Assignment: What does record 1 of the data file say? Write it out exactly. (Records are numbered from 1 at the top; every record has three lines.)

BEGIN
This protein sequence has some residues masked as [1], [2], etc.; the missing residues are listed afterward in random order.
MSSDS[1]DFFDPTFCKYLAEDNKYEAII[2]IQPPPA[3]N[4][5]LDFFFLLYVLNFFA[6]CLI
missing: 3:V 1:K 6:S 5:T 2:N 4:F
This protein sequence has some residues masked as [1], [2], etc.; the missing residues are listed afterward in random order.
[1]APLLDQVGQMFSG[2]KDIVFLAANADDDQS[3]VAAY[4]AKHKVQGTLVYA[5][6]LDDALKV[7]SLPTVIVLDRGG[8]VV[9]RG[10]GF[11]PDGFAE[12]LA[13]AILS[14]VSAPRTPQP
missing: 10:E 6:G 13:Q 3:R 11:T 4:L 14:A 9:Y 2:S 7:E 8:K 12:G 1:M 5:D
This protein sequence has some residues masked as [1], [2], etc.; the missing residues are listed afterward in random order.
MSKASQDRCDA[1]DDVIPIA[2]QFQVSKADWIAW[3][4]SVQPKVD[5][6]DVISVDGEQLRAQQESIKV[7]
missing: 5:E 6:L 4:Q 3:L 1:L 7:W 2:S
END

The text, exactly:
This protein sequence has some residues masked as [1], [2], etc.; the missing residues are listed afterward in random order.
MSSDS[1]DFFDPTFCKYLAEDNKYEAII[2]IQPPPA[3]N[4][5]LDFFFLLYVLNFFA[6]CLI
missing: 3:V 1:K 6:S 5:T 2:N 4:F